Gesomyrmex chaperi

AntWiki: The Ants --- Online
Gesomyrmex chaperi
Scientific classification
Kingdom: Animalia
Phylum: Arthropoda
Class: Insecta
Order: Hymenoptera
Family: Formicidae
Subfamily: Formicinae
Tribe: Gesomyrmecini
Genus: Gesomyrmex
Species: G. chaperi
Binomial name
Gesomyrmex chaperi
André, 1892


Gesomyrmex luzonensis, worker, head.jpg

Specimen Label


Peeters et al. (2017) studied ten complete nests from three populations (northern Thailand, peninsular Malaysia and Sabah) of Gesomyrmex, and they may all correspond to G. chaperi.



Distribution based on Regional Taxon Lists

Indo-Australian Region: Borneo (type locality), Indonesia, Malaysia.
Oriental Region: Cambodia.

Distribution based on AntMaps


Distribution based on AntWeb specimens

Check data from AntWeb

Countries Occupied

Number of countries occupied by this species based on AntWiki Regional Taxon Lists. In general, fewer countries occupied indicates a narrower range, while more countries indicates a more widespread species.

Estimated Abundance

Relative abundance based on number of AntMaps records per species (this species within the purple bar). Fewer records (to the left) indicates a less abundant/encountered species while more records (to the right) indicates more abundant/encountered species.


See Gesomyrmex

Observations of behaviour are challenging in tree canopies, and Peeters et al. (2017) used functional morphology to predict the specialised functions of different castes. Disproportionately large eyes and piercing mandibles are consistent with workers being agile hunters. Soldiers and supersoldiers share robust mandibles, but the latter have a rectangular head and substantially larger body size, like the queens. This suggests both supersoldiers and queens have the muscular power necessary to chew entrance tunnels in healthy wood. Queens and supersoldiers also share frontal lobes (protection for antennal bases), suggesting that they block nest entrances with their heads. When founding a nest, newly mated queens need to chew an entrance tunnel that reaches the innermost soft pith. Supersoldiers are mostly restricted inside nests where they store nutrients in their gaster, but they may also chew the entrance tunnels of additional nests as the colony expands.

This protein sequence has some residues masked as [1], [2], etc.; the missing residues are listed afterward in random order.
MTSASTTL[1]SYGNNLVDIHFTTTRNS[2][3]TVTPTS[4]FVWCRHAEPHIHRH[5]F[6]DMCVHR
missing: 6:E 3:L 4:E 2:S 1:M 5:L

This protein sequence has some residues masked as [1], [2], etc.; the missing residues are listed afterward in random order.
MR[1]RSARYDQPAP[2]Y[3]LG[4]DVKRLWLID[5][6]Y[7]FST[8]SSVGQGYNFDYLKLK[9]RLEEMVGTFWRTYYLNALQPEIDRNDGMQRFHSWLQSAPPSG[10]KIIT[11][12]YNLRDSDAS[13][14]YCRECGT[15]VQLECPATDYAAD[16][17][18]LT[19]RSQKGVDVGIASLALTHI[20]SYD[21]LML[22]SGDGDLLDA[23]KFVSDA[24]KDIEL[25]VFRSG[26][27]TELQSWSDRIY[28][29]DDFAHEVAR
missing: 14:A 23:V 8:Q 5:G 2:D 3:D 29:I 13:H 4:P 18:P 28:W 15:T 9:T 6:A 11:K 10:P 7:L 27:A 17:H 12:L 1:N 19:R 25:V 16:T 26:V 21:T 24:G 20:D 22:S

All castes and brood huddled together in the nest. To access the secure innermost pith, the founding queen needs to chew an entrance tunnel. Atypically for subfamily Formicinae, the pupae lack a cocoon. Photo by Christopher Wilson
Workers have nimble piercing mandibles and bulging eyes that allow overlapping fields of view (i.e. 3D and lateral vision). This is consistent with hunting live prey in the canopy. SEM by Christian Peeters
Differences in body size among worker, soldier and supersoldier. Photo by Christian Peeters


SEM of heads of the various castes. SEM by Christian Peeters

Images from AntWeb

Gesomyrmex chaperi casent0102086 head 1.jpgGesomyrmex chaperi casent0102086 profile 1.jpgGesomyrmex chaperi casent0102086 dorsal 1.jpgGesomyrmex chaperi casent0102086 label 1.jpg
Worker. Specimen code casent0102086. Photographer April Nobile, uploaded by California Academy of Sciences. Owned by MSNG, Genoa, Italy.


The following information is derived from Barry Bolton's Online Catalogue of the Ants of the World.

  • chaperi. Gesomyrmex chaperi André, 1892b: 47, fig. 1-3 (w.) BORNEO. Senior synonym of janeti: Wheeler, W.M. 1929a: 10.
  • janeti. Dimorphomyrmex janeti André, 1892b: 51, figs. 4, 5 (s.w.) BORNEO. Junior synonym of chaperi: Wheeler, W.M. 1929a: 10.



References based on Global Ant Biodiversity Informatics

  • André E. 1892. Voyage de M. Chaper à Bornéo. Catalogue des fourmis et description des espèces nouvelles. Mém. Soc. Zool. Fr. 5: 46-55.
  • Chapman, J. W., and Capco, S. R. 1951. Check list of the ants (Hymenoptera: Formicidae) of Asia. Monogr. Inst. Sci. Technol. Manila 1: 1-327
  • Pfeiffer M.; Mezger, D.; Hosoishi, S.; Bakhtiar, E. Y.; Kohout, R. J. 2011. The Formicidae of Borneo (Insecta: Hymenoptera): a preliminary species list. Asian Myrmecology 4:9-58
  • Wheeler W. M. 1916. Four new and interesting ants from the mountains of Borneo and Luzon. Proceedings of the New England Zoological Club 6: 9-18.
  • Wheeler W. M. 1929. The identity of the ant genera Gesomyrmex Mayr and Dimorphomyrmex Ernest André. Psyche (Cambridge) 36: 1-12.